a friend and companion of Paul during his imprisonment at Rome;
Luke (q.v.), the beloved physician (Philemon 1:24; Col. 4:14).
Asa, afflicted with some bodily malady, "sought not to the Lord
but to the physicians" (2 Chr. 16:12). The "physicians" were
those who "practised heathen arts of magic, disavowing
recognized methods of cure, and dissociating the healing art
from dependence on the God of Israel. The sin of Asa was not,
therefore, in seeking medical advice, as we understand the
phrase, but in forgetting Jehovah."
Assyrian Rab-mugi, "chief physician," "who was attached to the
king (Jer. 39:3, 13), the title of one of Sennacherib's officers
sent with messages to Hezekiah and the people of Jerusalem (2
Kings 18:17-19:13; Isa. 36:12-37:13) demanding the surrender of
the city. He was accompanied by a "great army;" but his mission
the evangelist, was a Gentile. The date and circumstances of his
conversion are unknown. According to his own statement (Luke
1:2), he was not an "eye-witness and minister of the word from
the beginning." It is probable that he was a physician in Troas,
and was there converted by Paul, to whom he attached himself. He
accompanied him to Philippi, but did not there share his
imprisonment, nor did he accompany him further after his release
in his missionary journey at this time (Acts 17:1). On Paul's
third visit to Philippi (20:5, 6) we again meet with Luke, who
probably had spent all the intervening time in that city, a
period of seven or eight years. From this time Luke was Paul's
constant companion during his journey to Jerusalem (20:6-21:18).
He again disappears from view during Paul's imprisonment at
Jerusalem and Caesarea, and only reappears when Paul sets out
for Rome (27:1), whither he accompanies him (28:2, 12-16), and
where he remains with him till the close of his first
imprisonment (Philemon 1:24; Col. 4:14). The last notice of the
"beloved physician" is in 2 Tim. 4:11.
There are many passages in Paul's epistles, as well as in the
writings of Luke, which show the extent and accuracy of his
physician, son of Abijah and grandson of Rehoboam, was the third
king of Judah. He was zealous in maintaining the true worship of
God, and in rooting all idolatry, with its accompanying
immoralities, out of the land (1 Kings 15:8-14). The Lord gave
him and his land rest and prosperity. It is recorded of him,
however, that in his old age, when afflicted, he "sought not to
the Lord, but to the physicians" (comp. Jer. 17:5). He died in
the forty-first year of his reign, greatly honoured by his
people (2 Chr. 16:1-13), and was succeeded by his son
Acts of the Apostles
the title now given to the fifth and last of the historical
books of the New Testament. The author styles it a "treatise"
(1:1). It was early called "The Acts," "The Gospel of the Holy
Ghost," and "The Gospel of the Resurrection." It contains
properly no account of any of the apostles except Peter and
Paul. John is noticed only three times; and all that is recorded
of James, the son of Zebedee, is his execution by Herod. It is
properly therefore not the history of the "Acts of the
Apostles," a title which was given to the book at a later date,
but of "Acts of Apostles," or more correctly, of "Some Acts of
As regards its authorship, it was certainly the work of Luke,
the "beloved physician" (comp. Luke 1:1-4; Acts 1:1). This is
the uniform tradition of antiquity, although the writer nowhere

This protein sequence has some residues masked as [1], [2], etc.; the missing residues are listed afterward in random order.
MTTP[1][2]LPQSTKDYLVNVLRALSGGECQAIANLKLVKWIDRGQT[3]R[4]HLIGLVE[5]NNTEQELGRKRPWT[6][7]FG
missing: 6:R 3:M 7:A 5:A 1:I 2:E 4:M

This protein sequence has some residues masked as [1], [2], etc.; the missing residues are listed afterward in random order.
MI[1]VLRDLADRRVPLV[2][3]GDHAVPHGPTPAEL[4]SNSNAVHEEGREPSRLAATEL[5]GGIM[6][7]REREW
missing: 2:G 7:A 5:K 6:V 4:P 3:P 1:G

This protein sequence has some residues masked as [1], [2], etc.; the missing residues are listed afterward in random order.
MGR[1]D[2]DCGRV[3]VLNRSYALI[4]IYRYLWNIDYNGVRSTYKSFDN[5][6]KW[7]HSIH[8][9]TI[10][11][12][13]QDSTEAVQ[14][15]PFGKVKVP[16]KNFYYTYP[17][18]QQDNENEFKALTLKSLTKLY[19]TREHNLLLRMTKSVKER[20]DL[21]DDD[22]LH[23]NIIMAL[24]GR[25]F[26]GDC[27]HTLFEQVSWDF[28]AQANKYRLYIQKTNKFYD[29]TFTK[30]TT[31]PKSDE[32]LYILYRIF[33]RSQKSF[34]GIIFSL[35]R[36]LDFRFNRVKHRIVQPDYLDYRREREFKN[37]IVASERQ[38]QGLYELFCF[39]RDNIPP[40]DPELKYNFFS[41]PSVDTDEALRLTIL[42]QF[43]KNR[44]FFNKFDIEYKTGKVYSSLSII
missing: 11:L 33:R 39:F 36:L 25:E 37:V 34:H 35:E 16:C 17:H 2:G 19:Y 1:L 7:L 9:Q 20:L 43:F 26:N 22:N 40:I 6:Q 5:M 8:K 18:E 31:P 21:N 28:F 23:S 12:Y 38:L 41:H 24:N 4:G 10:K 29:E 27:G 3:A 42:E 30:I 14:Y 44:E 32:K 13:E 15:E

makes mention of himself by name. The style and idiom of the
Gospel of Luke and of the Acts, and the usage of words and
phrases common to both, strengthen this opinion. The writer
first appears in the narrative in 16:11, and then disappears
till Paul's return to Philippi two years afterwards, when he and
Paul left that place together (20:6), and the two seem
henceforth to have been constant companions to the end. He was
certainly with Paul at Rome (28; Col. 4:14). Thus he wrote a
great portion of that history from personal observation. For
what lay beyond his own experience he had the instruction of
Paul. If, as is very probable, 2 Tim. was written during Paul's
second imprisonment at Rome, Luke was with him then as his
faithful companion to the last (2 Tim. 4:11). Of his subsequent
history we have no certain information.
The design of Luke's Gospel was to give an exhibition of the
character and work of Christ as seen in his history till he was
taken up from his disciples into heaven; and of the Acts, as its
sequel, to give an illustration of the power and working of the
gospel when preached among all nations, "beginning at
Jerusalem." The opening sentences of the Acts are just an
expansion and an explanation of the closing words of the Gospel.
In this book we have just a continuation of the history of the
church after Christ's ascension. Luke here carries on the
history in the same spirit in which he had commenced it. It is
only a book of beginnings, a history of the founding of
churches, the initial steps in the formation of the Christian
society in the different places visited by the apostles. It
records a cycle of "representative events."
All through the narrative we see the ever-present,
all-controlling power of the ever-living Saviour. He worketh all
and in all in spreading abroad his truth among men by his Spirit
and through the instrumentality of his apostles.
The time of the writing of this history may be gathered from
the fact that the narrative extends down to the close of the
second year of Paul's first imprisonment at Rome. It could not
therefore have been written earlier than A.D. 61 or 62, nor
later than about the end of A.D. 63. Paul was probably put to
death during his second imprisonment, about A.D. 64, or, as some
The place where the book was written was probably Rome, to